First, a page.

Senate Bill 534 is the 2023 omnibus alcohol reform bill advanced by the West Virginia Alcohol Beverage Control Administration (WVABCA), which addresses important changes relating to the regulation of alcohol manufacturing and licensure requirements. Senate Bill 534 was signed by Governor Justice on March 29, 2023, and is effective June 9, 2023.
As of the effective date, Senate 534 implements the following changes:
Multiple Manufacturing Locations for Brewers and Resident Brewers
- The licensure requirements for “brewers” and “resident brewers” are updated to allow for multiple manufacturing locations.
- The license for a “brewer” or a “resident brewer” having multiple manufacturing locations will be one unified license with multiple locations designated on the license.
- The number of available licensed manufacturing locations will depend upon the volume of beer produced annually by the “brewer” or “resident brewer.”
- “Resident brewers” and “brewers” manufacturing 12,500 barrels or less are allowed to have three places of manufacturing within the State of West Virginia.
- “Resident brewers” and “brewers” manufacturing over 12,500 gallons and not more than 25,000 gallons are allowed to have five places of manufacturing within the State of West Virginia.
- Existing maximum production for “resident brewers” will remain 25,000 barrels of beer produced at all locations in the aggregate.
- Existing maximum self-distribution rights for “resident brewers” will remain 10,000 barrels of beer.
- Out-of-state breweries may qualify without regard to their foreign license location, but the volume limits in West Virginia may take into account out-of-state production.
Distillery Classifications Adjusted
- Distilleries, mini-distilleries, and micro-distilleries may now produce up to 50,000 gallons of spirits annually, and there is no lower limit for mini-distilleries and micro-distilleries.
- Owners of distilleries, mini-distilleries, and micro-distilleries may be licensed as another type of distillery or have multiple licenses distillery and may be licensed as winery, farm winery, brewery or as a resident brewer.
Private Fairs and Festivals and Off-Premises Sales
- Adjustments were made to the special license for private fairs and festivals to allow for on-location sales of beer, wine, hard cider, and spirits and to also allow for off-premises sales by the licensee.
- This change also allows for manufacturers of alcoholic beverages to engage with the consumer and provides limited sampling and also to participate in off-premises sales, but alcohol manufacturers are still limited from actually serving attendees full pours for beer or other servings in excess of limited sampling rights.
- Manufacturers can now engage in off-premises sales of sealed containers subject to certain conditions.
- Fairs and festivals can now allow limited participation by alcohol manufacturers while maintaining the existing roles of distributors and retailers at private fairs and festivals.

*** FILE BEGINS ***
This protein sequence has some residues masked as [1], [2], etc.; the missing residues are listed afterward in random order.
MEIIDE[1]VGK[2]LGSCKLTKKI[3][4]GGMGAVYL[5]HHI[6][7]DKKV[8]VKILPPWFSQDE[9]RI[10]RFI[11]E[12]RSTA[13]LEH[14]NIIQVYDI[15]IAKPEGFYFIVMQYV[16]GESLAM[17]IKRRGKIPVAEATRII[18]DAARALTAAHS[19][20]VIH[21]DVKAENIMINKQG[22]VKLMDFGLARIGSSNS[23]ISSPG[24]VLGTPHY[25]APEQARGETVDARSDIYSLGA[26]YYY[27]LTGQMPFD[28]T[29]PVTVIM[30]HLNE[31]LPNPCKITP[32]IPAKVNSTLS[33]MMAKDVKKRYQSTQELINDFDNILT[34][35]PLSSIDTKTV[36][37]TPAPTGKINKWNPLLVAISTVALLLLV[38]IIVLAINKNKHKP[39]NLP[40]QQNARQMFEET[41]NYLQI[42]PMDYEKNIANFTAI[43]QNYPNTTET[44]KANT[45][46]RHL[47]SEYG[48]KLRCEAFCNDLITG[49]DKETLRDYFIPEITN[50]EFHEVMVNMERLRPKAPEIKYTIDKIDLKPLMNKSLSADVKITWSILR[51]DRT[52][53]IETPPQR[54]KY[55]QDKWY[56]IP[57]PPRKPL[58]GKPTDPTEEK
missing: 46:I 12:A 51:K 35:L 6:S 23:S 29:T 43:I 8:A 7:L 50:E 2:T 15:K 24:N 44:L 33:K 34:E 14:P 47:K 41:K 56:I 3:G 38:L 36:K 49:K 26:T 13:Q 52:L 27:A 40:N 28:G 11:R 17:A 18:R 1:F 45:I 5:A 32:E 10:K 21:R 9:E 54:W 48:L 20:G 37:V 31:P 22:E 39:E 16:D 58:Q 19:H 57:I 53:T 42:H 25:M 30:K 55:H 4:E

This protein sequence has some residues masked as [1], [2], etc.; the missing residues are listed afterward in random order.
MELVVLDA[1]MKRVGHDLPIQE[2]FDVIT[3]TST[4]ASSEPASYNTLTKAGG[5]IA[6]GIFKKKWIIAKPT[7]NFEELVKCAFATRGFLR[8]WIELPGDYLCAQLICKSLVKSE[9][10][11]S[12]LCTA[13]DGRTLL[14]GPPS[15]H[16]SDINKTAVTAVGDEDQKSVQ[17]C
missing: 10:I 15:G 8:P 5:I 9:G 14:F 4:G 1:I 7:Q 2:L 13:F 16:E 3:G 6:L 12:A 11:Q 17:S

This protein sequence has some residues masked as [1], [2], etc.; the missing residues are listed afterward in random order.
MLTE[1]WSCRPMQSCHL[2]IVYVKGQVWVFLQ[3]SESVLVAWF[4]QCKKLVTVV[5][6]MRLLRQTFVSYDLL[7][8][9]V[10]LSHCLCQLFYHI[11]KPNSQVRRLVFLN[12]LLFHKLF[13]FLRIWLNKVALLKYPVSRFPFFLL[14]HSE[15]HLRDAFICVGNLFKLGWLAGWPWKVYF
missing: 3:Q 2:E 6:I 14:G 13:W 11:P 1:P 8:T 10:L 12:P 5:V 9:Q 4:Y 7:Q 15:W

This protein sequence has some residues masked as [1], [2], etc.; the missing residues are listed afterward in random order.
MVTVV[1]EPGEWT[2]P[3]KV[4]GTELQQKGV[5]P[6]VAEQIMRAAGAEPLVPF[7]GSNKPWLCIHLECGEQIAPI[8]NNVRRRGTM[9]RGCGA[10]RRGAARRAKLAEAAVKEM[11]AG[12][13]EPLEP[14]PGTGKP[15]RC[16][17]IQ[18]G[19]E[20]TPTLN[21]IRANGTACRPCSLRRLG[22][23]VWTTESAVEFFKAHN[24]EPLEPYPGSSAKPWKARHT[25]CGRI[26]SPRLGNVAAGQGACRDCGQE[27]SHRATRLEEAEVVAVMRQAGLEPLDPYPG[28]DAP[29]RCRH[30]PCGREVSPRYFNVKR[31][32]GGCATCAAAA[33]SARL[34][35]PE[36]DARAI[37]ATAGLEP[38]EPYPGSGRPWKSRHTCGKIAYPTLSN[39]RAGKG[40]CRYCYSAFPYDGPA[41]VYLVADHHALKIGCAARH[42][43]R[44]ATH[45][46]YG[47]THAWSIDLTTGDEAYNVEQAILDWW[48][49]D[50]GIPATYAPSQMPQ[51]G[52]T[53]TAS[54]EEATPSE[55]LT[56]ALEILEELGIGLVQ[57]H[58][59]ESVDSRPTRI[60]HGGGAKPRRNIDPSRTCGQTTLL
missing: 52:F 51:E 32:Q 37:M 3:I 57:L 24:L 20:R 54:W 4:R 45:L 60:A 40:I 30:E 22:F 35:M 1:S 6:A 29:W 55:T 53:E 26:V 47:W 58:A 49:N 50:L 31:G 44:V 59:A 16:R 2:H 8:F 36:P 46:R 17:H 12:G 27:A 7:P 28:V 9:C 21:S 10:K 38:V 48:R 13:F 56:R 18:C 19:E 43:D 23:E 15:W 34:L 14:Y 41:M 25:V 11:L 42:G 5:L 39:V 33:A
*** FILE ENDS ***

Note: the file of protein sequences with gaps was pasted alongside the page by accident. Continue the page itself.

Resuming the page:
Outdoor Designated Area Drinking Allowed
- Senate Bill 534 allows municipalities to pass an ordinance to designate certain outdoor areas for consumption of alcoholic beverages during specific times and in a specific designed area subject to other certain conditions.
- Upon the adoption of such an ordinance, permitted licensees authorized to sell alcohol for on-premises consumption can sell to customers of legal age and allow them to consume the alcohol in the “outdoor designated area” (the licensee must be within or adjacent to the area).
- The “outdoor designated area” will be a specific area laid out and approved on a map or survey, and it must also be in compliance with any other local and zoning requirements.
- This change is intended to supplement but not replace previous private club licenses allowing for approved “outdoor dining” areas and “outdoor street dining” areas which were previously approved during the COVID-19 pandemic. Such outdoor venues became immensely popular during this time, and the new “outdoor designated areas” which may be adopted local by municipalities allow for a larger and less limited space to be designated (effectively converting public space into a private area where drinking is legal).
- Licensed brewers or resident brewers can contract for brewing services agreements with other brewers and resident brewers located in West Virginia by written agreement approved by WVABCA.
- The brewer of record is the licensed manufacturer and will be responsible for distribution from its licensed premises and subject to including the contract brewed beer in its volume cap and under its label.
- Contract brewing agreements will specify key terms such as who pays taxes.
- The contract brewer is simply providing a service.
Miscellaneous (Food Trucks, Private Venues and Food Courts)
- Under Senate Bill 534, food trucks are now an acceptable alternative to the restaurant requirements for private manufacturing clubs.
- Beer sold in growlers may now include ice.
- Distilleries are now allowed to provide three samples of liquor with the maximum amount of total samples being 1.5 ounces (not including mixers).
- New private coliseum or center clubs were added, which complements the previously adopted licenses for private clubs at college stadiums and now university stadiums.
- Private coliseums or centers clubs are allowed to conduct private fairs and festivals on the licensed premises (the alcohol sales are conducted separately through the festival licensee) perhaps increasing the availability of beer festivals and other similar events indoors during inclement weather or outdoors in large stadiums.
- A new private food court club allows permitted licensees to sell alcoholic beverages for consumption within the footprint of a licensed private food court.
For more information, please contact Charles M. Johnson of Frost Brown Todd’s Consumables Goods team.